Tuesday morning, hosts Wilson Lau and Erica Chu had an in-depth discussion with Benjamin Zappin of Five Flavors Herbs on different aspects to consider when marketing Traditional Chinese Medicine through the coronavirus/COVID-19 pandemic.
Currently, the bare minimum of what it means to open your Traditional Chinese Medicine practice is to perform your TCM work in a safe physical space where you limit contamination to yourself and your patients. That can be impractical depending on a variety of factors from high overhead costs or work-safe orders in your location. The more important question is what does it mean to maintain a high level of patient care from a distance? To answer that and, as Benjamin put it, “maintain buoyancy” during these uncertain times, boils down to 3 key questions each practitioner can ask themselves:
how can I pivot my Traditional Chinese Medicine practice to meet the needs of your patients,
how do I serve those patients without the use of intradermal needling as the primary means of care, and
how can I continue to create enough of an income stream to meet my acupuncture practice’s financial needs?
Now, more than ever, is the time to remember and embrace the knowledge that as professionals in the field of TCM, you are trained and qualified to treat more than pain management. The resources available to practitioners of this field stretch far and wide into that of internal medicine, mental health and wellness, chronic illnesses and infections - everything that prepared you to earn your acupuncture license! In the same vein, market spending on supplements and wellness products are at an all-time high; there is no reason our Chinese herbal practices should be left out.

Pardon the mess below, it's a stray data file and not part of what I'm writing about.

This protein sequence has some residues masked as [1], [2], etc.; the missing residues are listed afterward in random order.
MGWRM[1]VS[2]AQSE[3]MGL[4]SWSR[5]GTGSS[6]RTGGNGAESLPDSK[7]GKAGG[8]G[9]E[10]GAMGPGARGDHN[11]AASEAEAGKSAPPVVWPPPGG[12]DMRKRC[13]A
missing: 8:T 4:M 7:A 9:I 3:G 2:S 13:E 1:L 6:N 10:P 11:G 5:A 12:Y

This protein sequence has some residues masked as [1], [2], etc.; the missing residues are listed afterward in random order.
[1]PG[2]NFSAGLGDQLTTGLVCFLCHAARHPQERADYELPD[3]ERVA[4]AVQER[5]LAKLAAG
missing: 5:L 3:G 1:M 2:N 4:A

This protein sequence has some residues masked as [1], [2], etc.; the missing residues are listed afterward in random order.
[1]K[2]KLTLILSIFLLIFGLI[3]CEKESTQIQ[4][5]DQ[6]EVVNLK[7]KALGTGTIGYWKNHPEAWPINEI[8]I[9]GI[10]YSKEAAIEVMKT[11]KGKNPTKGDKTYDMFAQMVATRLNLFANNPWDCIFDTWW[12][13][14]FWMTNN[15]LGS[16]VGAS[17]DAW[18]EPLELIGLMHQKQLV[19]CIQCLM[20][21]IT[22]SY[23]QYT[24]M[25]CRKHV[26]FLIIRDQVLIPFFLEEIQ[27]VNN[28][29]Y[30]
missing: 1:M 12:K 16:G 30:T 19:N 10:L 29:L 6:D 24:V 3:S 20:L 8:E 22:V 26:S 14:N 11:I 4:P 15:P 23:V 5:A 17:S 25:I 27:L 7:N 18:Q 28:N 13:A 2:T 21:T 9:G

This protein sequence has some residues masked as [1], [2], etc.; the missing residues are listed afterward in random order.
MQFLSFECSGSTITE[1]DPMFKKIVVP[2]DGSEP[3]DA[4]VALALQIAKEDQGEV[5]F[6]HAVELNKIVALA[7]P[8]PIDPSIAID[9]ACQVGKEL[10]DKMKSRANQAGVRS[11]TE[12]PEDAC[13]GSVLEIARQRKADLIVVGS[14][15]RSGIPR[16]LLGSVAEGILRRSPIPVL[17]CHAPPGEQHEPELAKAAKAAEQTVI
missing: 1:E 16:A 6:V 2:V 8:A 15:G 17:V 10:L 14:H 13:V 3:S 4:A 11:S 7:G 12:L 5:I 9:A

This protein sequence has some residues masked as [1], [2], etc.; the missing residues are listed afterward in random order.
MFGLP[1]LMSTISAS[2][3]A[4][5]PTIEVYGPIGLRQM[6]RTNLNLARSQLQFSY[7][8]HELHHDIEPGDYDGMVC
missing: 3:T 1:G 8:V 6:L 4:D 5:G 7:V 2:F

Benjamin's call to action for TCM practitioners is to take steps to bridge the gap between what a pre-COVID practice looked like and what a post-COVID practice can be. This may be different per practitioner given the specific practice or special skill set they offer. However, utilizing telehealth/virtual platforms can be both a direct and indirect way of reaching clients and professional referral networks. No matter if you offer herbal or wellness consultations, personalized qigong practices, or speak on a podcast about TCM as an auxiliary therapy to allopathic care, Benjamin encourages practitioners to explore the possibilities available to you and your audiences. You may find that your referral network gets bigger or your audience base increases due to the lack of geographic boundaries the world wide web offers. The point is to provide a service which invite a large audience to you and personalize it to your system of practice. If it is good practice to diversify a stock portfolio, why not create a robust portfolio in your practice by diversifying the ways in which you offer professional knowledge and advice!
Thanks for joining the conversation at Nuherbs Practice Building!
The Nuherbs Practice Building Team
*follow us on Nuherbs Practice Building facebook
*check out Five Flavor Herbs